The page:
Is your business prepared for the bag ban?

The countdown to the state-wide ban on lightweight shopping bags is on. Retailers are preparing for the 1 November deadline. Is your business prepared?

Here’s what you need to know to get ready and make sure your business is compliant.

What is the bag ban?

The Victorian bag ban is simple – any lightweight plastic shopping bags with handles, that are 35 microns or less in thickness at any part of the bag, cannot be handed out or sold whether new or reused. This includes degradable, biodegradable and compostable bags.

While lightweight plastic shopping bags are now banned, you can still use plastic produce bags for unpackaged foods, garbage bags and bin liners, dog waste and nappy bags, and essential product packaging like a bag for a loaf of bread.

The ban is also a good opportunity to explore reusable, recyclable and sustainable options like cardboard bags, cloth bags, non-woven reusable bags and heavyweight reusable bags.

Who does it apply to?

The bag ban applies to all retailers in Victoria. From supermarkets, to greengrocers, clothes stores to pharmacies, restaurants, fast foods, markets and more – if you’re exchanging goods for money, you cannot package those goods in a lightweight plastic shopping bag.

Why is it happening?

Globally, there are about 8 million tonnes of plastic entering the oceans each year – or to put it in perspective, one full garbage truck per minute. In Australia, the main culprit when it comes to litter is plastic. Whether it’s litter or bags that are so light they’ve been blown out of landfill and back into the environment, it’s a massive issue that costs the Victorian Government millions every year to clean. Money better spent elsewhere.

A collage of photographs of retailers sharing their efforts to use non-plastic bags in their businesses.

Victorian retailers are ditching plastic bags and sharing their successes to Instagram

What are the penalties for non-compliance?

Retailers caught supplying banned bags or giving false or misleading information about what bags can be used, can incur a fine from approximately $9,900 to $49,500.

Importantly 8,000 submissions were received by the Victorian Government when the ban was still in planning stages, and 96% of respondents were in favour of a ban. That’s pretty overwhelming evidence that Victoria is ready to ban the bag.

Retailers are also very much on board with the change, and some have been plastic bag free for years.

Troy Wheeler of Meatsmith, which has stores in St Kilda and Fitzroy, said that their business banned the bag in 2017, and they haven’t looked back.

“Since 2015 we’ve been wrapping meat in paper and from 2017 we changed to paper carry bags. It’s now a normal part of our offering and customers quite enjoy it.”

Edwina Morgan of Salvos Stores, said that all of their retail outlets had stopped offering plastic shopping bags and are loving it.

“All Salvos Stores changed away from plastic bags and introduced $1 reusable bags close to 10 years ago. Our stores serve customers across different demographics over 348 locations and we’ve had a very positive response overall.”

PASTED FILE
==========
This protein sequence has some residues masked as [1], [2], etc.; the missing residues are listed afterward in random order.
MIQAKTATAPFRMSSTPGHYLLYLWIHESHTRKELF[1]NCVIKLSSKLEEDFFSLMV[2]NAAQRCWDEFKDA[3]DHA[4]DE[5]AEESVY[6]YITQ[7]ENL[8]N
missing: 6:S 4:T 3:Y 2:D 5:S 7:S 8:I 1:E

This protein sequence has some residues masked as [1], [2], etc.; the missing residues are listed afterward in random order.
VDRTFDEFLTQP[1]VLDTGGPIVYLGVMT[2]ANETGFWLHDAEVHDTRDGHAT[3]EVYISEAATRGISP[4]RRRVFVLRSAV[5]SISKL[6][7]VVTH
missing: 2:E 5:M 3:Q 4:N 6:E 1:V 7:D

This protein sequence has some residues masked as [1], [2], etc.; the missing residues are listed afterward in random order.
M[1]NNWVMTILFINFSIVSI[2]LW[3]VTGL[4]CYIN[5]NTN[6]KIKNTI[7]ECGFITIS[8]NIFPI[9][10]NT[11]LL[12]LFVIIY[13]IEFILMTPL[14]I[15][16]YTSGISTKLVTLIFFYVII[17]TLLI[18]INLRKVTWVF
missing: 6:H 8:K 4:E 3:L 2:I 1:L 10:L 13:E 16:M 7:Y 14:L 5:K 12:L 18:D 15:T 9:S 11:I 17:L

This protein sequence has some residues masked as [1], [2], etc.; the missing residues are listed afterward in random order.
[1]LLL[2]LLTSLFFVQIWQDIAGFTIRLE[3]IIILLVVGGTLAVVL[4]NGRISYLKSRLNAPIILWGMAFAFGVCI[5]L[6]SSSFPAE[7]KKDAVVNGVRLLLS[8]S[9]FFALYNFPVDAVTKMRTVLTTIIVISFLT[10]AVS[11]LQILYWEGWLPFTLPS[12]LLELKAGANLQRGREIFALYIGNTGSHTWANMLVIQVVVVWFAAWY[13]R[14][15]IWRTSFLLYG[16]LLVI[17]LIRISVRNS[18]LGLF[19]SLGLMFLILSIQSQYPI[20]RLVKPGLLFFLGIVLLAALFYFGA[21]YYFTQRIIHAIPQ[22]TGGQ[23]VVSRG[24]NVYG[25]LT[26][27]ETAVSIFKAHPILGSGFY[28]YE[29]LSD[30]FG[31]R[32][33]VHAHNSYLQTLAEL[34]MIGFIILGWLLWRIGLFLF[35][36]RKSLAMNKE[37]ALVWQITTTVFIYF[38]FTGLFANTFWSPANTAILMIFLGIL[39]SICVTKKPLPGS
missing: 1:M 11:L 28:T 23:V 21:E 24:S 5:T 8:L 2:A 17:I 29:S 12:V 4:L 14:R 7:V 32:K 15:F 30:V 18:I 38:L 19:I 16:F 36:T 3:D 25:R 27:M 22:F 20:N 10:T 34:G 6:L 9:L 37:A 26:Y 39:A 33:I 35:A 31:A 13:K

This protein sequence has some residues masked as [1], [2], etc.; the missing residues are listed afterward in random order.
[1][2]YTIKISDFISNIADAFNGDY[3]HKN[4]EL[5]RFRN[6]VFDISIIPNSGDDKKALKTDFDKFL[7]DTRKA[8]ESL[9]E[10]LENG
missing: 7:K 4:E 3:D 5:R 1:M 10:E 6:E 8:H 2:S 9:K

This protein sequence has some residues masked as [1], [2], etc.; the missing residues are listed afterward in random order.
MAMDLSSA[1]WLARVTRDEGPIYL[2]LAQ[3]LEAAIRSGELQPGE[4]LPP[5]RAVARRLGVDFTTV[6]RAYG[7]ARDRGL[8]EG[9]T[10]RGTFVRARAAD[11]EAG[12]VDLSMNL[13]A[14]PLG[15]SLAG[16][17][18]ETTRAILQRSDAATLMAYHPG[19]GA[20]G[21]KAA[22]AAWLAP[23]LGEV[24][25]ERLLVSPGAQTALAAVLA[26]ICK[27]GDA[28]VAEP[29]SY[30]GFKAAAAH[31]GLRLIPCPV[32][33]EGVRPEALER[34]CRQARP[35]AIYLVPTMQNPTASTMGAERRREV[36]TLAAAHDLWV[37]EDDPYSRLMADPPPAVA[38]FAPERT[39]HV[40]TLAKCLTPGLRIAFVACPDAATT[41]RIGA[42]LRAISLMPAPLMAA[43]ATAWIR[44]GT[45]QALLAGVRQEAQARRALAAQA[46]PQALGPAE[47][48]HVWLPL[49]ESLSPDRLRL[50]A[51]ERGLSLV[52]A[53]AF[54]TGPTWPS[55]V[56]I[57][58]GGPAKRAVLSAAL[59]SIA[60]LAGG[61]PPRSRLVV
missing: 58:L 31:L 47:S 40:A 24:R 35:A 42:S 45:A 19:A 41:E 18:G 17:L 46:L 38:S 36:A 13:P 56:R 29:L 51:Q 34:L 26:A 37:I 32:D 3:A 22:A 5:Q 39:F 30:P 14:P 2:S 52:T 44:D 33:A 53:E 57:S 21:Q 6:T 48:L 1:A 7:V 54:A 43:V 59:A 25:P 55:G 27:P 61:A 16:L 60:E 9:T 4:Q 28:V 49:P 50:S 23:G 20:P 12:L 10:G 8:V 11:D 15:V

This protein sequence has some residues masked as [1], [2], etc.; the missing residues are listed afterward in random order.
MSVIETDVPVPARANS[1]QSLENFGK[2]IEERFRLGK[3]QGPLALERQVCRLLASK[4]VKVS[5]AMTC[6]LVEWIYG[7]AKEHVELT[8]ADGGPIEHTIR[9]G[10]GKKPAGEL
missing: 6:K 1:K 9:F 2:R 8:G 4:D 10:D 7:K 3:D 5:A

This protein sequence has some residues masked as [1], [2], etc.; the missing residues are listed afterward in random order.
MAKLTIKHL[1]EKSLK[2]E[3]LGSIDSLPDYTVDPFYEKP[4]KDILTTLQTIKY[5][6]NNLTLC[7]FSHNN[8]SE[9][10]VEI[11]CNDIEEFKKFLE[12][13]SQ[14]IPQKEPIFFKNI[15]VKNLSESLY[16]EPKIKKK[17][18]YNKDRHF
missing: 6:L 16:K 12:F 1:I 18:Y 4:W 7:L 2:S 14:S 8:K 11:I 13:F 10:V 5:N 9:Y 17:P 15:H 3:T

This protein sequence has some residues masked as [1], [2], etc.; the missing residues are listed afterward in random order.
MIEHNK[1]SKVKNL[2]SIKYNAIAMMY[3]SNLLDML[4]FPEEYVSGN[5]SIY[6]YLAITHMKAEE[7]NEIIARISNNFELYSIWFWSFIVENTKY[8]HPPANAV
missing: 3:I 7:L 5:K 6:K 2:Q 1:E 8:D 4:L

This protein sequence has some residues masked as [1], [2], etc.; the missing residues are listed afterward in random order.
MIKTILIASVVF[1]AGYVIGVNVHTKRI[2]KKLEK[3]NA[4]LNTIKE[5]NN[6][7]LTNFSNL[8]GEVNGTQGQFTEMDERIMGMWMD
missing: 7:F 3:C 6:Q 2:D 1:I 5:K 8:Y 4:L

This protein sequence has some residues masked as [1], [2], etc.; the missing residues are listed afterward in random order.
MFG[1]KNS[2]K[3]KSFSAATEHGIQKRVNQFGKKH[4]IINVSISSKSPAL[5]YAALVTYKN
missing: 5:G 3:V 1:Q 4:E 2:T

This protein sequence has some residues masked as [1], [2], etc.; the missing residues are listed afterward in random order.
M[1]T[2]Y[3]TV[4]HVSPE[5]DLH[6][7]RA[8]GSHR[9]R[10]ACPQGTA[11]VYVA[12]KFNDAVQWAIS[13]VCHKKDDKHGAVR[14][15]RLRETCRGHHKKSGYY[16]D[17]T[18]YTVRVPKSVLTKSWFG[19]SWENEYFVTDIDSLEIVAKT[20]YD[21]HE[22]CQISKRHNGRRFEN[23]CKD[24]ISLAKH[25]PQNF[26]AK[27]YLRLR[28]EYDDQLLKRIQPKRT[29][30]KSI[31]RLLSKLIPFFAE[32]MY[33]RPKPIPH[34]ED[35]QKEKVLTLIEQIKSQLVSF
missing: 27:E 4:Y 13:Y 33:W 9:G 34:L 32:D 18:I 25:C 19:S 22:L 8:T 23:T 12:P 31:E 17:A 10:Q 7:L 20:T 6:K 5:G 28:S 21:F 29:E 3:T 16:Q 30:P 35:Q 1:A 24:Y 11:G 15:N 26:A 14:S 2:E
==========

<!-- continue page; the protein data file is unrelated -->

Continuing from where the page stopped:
What should I be doing as a business?

Act now

Run down your current supply of banned bags as much as possible before the deadline. From 1 November, they’re out of bounds so the fewer you have lying around, the better. Any leftover bags can be recycled at your local soft plastic recycler.

Get alternatives in stock

Firstly, consider whether you need a bag at all. How many of your customers buy just one or two items? How many customers drive up to your store and jump straight in their cars – do they really need a bag? Are you located near a supermarket that has already ceased offering free bags – most people visiting these stores are bringing their own bags already, so do you need to offer bags anymore? How much would you save per year if you stopped giving out free bags?

If you do need to offer a bag, consider more sustainable options like cloth, jute or thick reusable options. The more likely a bag is to be reused, the less likely it will end up in litter or landfill. Have you considered using bags made from recycled materials. Many food outlets moved to recycled paper years ago.

Should you charge for a bag?

Bag fees are totally your decision, but it can be a great opportunity for retailers.

We all know that alternative bags are more expensive. Since major supermarkets and thousands of retailers moved to bag fee models, consumers have come to expect a small charge if they forget their own bag.

Retailers from other states with a ban in place who charge for bags report up to 90% drops in bag volume, which is helpful for you, and the environment!

National Retail Association research confirms that 96% of customers are willing to pay for a bag if they forget their own. They’re also happier to wear the cost if the alternative bags are truly reusable or recyclable, rather than just thicker plastic.

Let everyone know!

Spread the word to your customers, friends and families. The NRA has signage available for free – just print it out and stick it up!

The National Retail Association has spent the last 6 months travelling all over Victoria, visiting 180 locations, engaging over 13,000 retailers to provide assistance and advice regarding the ban. They’ve also created the website with all the information you need, lots of free resources like signs for your store and factsheets, and even a tollfree hotline (1800 817 723) just for businesses with questions about the ban.